South Sudan women are demanding that a number of administrative roles in the country's army, police and national security service are allocated to them to contribute to the nation-building process, Radio Tamazuj reports.
JUBA – South Sudan women are demanding that a number of administrative roles in the country’s army, police and national security service are allocated to them to contribute to the nation-building process, Radio Tamazuj reports.
Speaking during the opening of a two-day training on gender sensitivity for security sector reform organized by Charity AID Foundation in Wau on Monday, the Western Bahr el Ghazal State gender minister, Christina Gabriel Ali, said to end all forms of gender violence against women, they should be included at all levels of governance, including being promoted to high ranks to administer military institutions.
“Women, especially in the military, it appears that you cannot get women commanding or having a big rank. We want to see one day that a woman is in charge of the military Division 5 here in Grinti,” Minister Ali challenged. “There should be a Major General woman who is commissioner of police here in the state. There are so many violations of gender rights. When a woman goes to deliver a child, that is the end of her, she is forgotten at work.”
She said that women participated and fought alongside men during the liberation struggle but have been forgotten and only their male counterparts are venerated as heroes.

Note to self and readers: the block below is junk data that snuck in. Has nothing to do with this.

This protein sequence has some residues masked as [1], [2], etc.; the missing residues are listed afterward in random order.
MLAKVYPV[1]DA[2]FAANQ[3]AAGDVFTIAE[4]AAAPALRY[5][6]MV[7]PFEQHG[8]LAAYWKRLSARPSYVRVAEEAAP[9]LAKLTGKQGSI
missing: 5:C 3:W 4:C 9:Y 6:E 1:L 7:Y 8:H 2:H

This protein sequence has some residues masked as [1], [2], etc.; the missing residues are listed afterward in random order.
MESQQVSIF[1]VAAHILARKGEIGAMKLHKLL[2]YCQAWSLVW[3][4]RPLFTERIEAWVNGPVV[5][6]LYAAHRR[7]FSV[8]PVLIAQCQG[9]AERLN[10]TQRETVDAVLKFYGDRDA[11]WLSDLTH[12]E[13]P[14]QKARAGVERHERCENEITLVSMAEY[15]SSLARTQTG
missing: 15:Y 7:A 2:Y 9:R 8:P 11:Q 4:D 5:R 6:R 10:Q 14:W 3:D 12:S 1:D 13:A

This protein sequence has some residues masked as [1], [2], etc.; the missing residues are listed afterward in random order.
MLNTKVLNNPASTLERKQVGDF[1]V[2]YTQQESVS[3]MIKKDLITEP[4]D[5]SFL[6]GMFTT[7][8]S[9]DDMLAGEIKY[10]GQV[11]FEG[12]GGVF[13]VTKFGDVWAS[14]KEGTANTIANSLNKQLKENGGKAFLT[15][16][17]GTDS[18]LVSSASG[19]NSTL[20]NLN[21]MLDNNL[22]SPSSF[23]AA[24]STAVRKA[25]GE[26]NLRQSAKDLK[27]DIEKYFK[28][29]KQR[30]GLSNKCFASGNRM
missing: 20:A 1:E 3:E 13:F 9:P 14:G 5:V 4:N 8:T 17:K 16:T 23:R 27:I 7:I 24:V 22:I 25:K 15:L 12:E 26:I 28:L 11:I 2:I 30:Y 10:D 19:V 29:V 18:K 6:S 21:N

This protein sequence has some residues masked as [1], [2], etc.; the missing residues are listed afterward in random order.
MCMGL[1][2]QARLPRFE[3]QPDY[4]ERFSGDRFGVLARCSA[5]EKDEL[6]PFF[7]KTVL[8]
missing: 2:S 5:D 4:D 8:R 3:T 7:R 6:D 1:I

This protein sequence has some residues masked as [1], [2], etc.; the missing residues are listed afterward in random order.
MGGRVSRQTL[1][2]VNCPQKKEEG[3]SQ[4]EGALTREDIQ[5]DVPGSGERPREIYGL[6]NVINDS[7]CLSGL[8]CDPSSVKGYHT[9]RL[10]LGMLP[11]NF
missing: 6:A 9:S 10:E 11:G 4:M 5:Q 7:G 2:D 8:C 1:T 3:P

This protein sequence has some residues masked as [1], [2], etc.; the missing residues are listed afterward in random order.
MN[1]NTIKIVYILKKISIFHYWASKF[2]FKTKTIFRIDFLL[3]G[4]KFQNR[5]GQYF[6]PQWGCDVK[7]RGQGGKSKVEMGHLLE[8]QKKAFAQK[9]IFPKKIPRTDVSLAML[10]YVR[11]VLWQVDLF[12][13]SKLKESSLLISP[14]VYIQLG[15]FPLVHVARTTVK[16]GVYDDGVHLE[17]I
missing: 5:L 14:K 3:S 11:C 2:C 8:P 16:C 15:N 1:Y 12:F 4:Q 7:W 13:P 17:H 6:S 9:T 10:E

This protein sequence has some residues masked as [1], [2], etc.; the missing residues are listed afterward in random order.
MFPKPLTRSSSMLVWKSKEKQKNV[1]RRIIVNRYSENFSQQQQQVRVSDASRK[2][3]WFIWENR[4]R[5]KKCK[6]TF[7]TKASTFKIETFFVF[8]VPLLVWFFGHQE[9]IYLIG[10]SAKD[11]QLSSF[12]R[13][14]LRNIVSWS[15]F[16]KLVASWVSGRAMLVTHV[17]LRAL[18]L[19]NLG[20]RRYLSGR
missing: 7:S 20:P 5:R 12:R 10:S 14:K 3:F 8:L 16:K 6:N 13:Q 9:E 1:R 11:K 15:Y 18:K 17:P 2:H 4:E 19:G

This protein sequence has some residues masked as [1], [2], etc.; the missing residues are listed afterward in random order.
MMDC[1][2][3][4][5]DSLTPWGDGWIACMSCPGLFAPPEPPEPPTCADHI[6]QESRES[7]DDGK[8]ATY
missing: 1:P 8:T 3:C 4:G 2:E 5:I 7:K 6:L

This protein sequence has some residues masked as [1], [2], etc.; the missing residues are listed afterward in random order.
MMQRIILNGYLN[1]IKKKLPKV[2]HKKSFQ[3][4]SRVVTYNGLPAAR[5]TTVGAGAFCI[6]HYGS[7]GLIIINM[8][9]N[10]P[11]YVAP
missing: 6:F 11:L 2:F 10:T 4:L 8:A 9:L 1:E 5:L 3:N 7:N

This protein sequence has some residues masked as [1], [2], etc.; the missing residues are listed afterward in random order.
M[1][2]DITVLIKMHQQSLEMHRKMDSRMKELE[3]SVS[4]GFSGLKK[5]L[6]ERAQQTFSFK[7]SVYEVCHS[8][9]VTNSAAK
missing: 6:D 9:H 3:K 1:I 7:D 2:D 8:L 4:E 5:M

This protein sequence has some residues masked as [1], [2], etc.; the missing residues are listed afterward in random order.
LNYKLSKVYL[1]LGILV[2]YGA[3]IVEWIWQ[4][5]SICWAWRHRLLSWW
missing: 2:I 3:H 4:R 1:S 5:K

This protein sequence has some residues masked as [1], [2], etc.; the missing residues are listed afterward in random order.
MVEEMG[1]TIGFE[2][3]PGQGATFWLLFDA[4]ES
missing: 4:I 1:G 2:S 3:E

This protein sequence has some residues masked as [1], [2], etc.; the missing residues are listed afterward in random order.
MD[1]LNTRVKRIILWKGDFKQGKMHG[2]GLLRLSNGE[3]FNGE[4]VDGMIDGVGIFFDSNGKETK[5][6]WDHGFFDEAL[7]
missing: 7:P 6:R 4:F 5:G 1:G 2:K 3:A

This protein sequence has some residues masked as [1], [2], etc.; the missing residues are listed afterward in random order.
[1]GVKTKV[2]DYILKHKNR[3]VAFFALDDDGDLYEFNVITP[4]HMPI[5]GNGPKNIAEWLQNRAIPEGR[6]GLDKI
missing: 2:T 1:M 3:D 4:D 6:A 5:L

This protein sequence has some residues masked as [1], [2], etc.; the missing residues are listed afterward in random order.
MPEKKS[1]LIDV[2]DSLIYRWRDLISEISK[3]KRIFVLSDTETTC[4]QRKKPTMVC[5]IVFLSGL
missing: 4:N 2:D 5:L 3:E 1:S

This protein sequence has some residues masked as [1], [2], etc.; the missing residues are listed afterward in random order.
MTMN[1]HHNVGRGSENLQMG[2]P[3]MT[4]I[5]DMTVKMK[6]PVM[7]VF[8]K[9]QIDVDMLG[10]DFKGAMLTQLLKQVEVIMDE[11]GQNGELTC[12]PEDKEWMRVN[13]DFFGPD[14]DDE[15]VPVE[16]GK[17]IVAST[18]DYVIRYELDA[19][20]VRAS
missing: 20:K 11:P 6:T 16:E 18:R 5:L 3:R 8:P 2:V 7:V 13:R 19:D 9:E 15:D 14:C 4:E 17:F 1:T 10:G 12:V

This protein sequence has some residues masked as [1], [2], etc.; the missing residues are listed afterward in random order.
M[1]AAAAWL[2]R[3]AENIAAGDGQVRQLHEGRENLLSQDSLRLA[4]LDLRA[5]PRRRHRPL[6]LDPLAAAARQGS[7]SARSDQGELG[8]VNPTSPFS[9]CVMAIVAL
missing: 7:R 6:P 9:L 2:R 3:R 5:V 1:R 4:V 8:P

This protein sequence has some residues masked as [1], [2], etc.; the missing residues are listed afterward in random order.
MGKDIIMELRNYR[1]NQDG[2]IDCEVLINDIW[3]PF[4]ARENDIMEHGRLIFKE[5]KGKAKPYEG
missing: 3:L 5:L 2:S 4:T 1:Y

Police Major Natalie Uguak, a participant in the training, said the workshop has educated them on gender roles in the rule of law and security sector reform.
“The training is talking about the security sector reform which falls within the mandate of the police. The reforms talk about transforming the security sector including all security actors and the roles and responsibly of everyone. This includes report writing, management, and operating systems in a democratic manner and sound principles of governance,” Maj. Uguak said,
He said the training will equip police investigators with knowledge on how to deal with crimes related to gender.
Meanwhile, the Charity AID Foundation Project coordinator, Sidney Koskey, said the aim of the training is to school and create awareness in the local community about gender issues and to promote positive gender norms to end all forms of violence against women and at the community and national level.
“The most important part of this training is that we want to ensure that the uniformed forces are informed, they understand about gender issues,” Koskey said.
The training facilitated by Charity AID Foundation is sponsored by UN Women and the government of the Netherlands to enhance the security sector reform process in South Sudan.
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